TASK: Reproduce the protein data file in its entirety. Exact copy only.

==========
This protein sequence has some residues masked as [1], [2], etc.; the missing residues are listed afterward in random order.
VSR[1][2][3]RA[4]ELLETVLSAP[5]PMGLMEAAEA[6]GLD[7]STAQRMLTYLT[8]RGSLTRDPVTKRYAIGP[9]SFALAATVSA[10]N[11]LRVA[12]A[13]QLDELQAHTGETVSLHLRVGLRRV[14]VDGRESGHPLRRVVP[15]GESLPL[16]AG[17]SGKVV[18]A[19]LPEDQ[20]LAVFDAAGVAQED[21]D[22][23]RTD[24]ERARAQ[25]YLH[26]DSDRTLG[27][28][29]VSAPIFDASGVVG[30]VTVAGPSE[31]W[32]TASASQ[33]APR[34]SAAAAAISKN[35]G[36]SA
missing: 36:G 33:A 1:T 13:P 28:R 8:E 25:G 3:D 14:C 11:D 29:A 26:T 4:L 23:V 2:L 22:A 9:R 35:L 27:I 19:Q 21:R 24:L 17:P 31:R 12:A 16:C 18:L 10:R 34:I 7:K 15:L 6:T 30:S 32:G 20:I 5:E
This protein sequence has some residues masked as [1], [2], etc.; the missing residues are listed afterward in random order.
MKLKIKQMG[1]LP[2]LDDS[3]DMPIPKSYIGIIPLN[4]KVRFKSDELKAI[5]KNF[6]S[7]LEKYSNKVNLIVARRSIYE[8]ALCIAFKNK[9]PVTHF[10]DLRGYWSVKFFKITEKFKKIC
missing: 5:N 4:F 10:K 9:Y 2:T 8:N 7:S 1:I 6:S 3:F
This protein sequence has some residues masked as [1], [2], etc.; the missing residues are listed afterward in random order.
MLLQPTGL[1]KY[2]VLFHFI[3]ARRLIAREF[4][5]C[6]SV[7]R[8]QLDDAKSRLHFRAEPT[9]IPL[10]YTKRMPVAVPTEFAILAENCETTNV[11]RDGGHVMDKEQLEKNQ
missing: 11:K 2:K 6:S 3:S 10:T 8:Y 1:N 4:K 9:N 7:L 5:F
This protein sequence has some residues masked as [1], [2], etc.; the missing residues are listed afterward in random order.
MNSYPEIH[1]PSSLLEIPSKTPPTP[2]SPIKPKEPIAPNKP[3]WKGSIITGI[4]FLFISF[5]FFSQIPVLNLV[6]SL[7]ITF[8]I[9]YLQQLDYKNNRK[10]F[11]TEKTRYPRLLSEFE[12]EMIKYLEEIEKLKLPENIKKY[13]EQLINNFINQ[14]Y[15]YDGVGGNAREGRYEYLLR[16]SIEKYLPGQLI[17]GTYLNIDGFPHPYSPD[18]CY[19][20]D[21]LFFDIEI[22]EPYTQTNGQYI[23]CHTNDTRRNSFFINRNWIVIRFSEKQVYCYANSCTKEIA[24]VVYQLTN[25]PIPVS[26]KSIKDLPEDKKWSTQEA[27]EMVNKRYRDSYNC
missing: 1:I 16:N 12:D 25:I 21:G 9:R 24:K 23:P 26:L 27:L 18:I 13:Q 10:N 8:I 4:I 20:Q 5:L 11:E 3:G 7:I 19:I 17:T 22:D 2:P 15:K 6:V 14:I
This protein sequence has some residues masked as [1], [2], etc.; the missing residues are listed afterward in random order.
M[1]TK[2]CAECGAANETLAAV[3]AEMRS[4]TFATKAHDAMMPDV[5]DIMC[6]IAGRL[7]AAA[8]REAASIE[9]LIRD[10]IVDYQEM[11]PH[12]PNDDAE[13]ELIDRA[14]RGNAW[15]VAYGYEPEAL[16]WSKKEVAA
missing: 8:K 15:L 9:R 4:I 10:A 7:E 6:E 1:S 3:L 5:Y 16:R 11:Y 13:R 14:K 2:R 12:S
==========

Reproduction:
This protein sequence has some residues masked as [1], [2], etc.; the missing residues are listed afterward in random order.
VSR[1][2][3]RA[4]ELLETVLSAP[5]PMGLMEAAEA[6]GLD[7]STAQRMLTYLT[8]RGSLTRDPVTKRYAIGP[9]SFALAATVSA[10]N[11]LRVA[12]A[13]QLDELQAHTGETVSLHLRVGLRRV[14]VDGRESGHPLRRVVP[15]GESLPL[16]AG[17]SGKVV[18]A[19]LPEDQ[20]LAVFDAAGVAQED[21]D[22][23]RTD[24]ERARAQ[25]YLH[26]DSDRTLG[27][28][29]VSAPIFDASGVVG[30]VTVAGPSE[31]W[32]TASASQ[33]APR[34]SAAAAAISKN[35]G[36]SA
missing: 36:G 33:A 1:T 13:P 28:R 8:E 25:G 3:D 14:C 11:D 29:A 26:T 4:L 23:V 2:L 22:A 9:R 35:L 27:I 19:Q 21:R 24:L 17:P 31:R 12:A 16:C 18:L 10:R 34:I 7:K 15:L 6:T 30:S 32:G 20:I 5:E
This protein sequence has some residues masked as [1], [2], etc.; the missing residues are listed afterward in random order.
MKLKIKQMG[1]LP[2]LDDS[3]DMPIPKSYIGIIPLN[4]KVRFKSDELKAI[5]KNF[6]S[7]LEKYSNKVNLIVARRSIYE[8]ALCIAFKNK[9]PVTHF[10]DLRGYWSVKFFKITEKFKKIC
missing: 5:N 4:F 10:K 9:Y 2:T 8:N 7:S 1:I 6:S 3:F
This protein sequence has some residues masked as [1], [2], etc.; the missing residues are listed afterward in random order.
MLLQPTGL[1]KY[2]VLFHFI[3]ARRLIAREF[4][5]C[6]SV[7]R[8]QLDDAKSRLHFRAEPT[9]IPL[10]YTKRMPVAVPTEFAILAENCETTNV[11]RDGGHVMDKEQLEKNQ
missing: 11:K 2:K 6:S 3:S 10:T 8:Y 1:N 4:K 9:N 7:L 5:F
This protein sequence has some residues masked as [1], [2], etc.; the missing residues are listed afterward in random order.
MNSYPEIH[1]PSSLLEIPSKTPPTP[2]SPIKPKEPIAPNKP[3]WKGSIITGI[4]FLFISF[5]FFSQIPVLNLV[6]SL[7]ITF[8]I[9]YLQQLDYKNNRK[10]F[11]TEKTRYPRLLSEFE[12]EMIKYLEEIEKLKLPENIKKY[13]EQLINNFINQ[14]Y[15]YDGVGGNAREGRYEYLLR[16]SIEKYLPGQLI[17]GTYLNIDGFPHPYSPD[18]CY[19][20]D[21]LFFDIEI[22]EPYTQTNGQYI[23]CHTNDTRRNSFFINRNWIVIRFSEKQVYCYANSCTKEIA[24]VVYQLTN[25]PIPVS[26]KSIKDLPEDKKWSTQEA[27]EMVNKRYRDSYNC
missing: 1:I 16:N 12:D 25:I 21:G 9:R 24:K 23:P 26:L 27:L 18:I 13:Q 10:N 8:I 4:I 20:Q 5:L 11:E 3:G 7:I 19:I 17:T 22:D 2:P 15:K 6:V 14:I
This protein sequence has some residues masked as [1], [2], etc.; the missing residues are listed afterward in random order.
M[1]TK[2]CAECGAANETLAAV[3]AEMRS[4]TFATKAHDAMMPDV[5]DIMC[6]IAGRL[7]AAA[8]REAASIE[9]LIRD[10]IVDYQEM[11]PH[12]PNDDAE[13]ELIDRA[14]RGNAW[15]VAYGYEPEAL[16]WSKKEVAA
missing: 8:K 15:L 9:R 4:I 10:A 7:E 6:E 1:S 3:L 5:Y 16:R 11:Y 13:R 14:K 2:R 12:S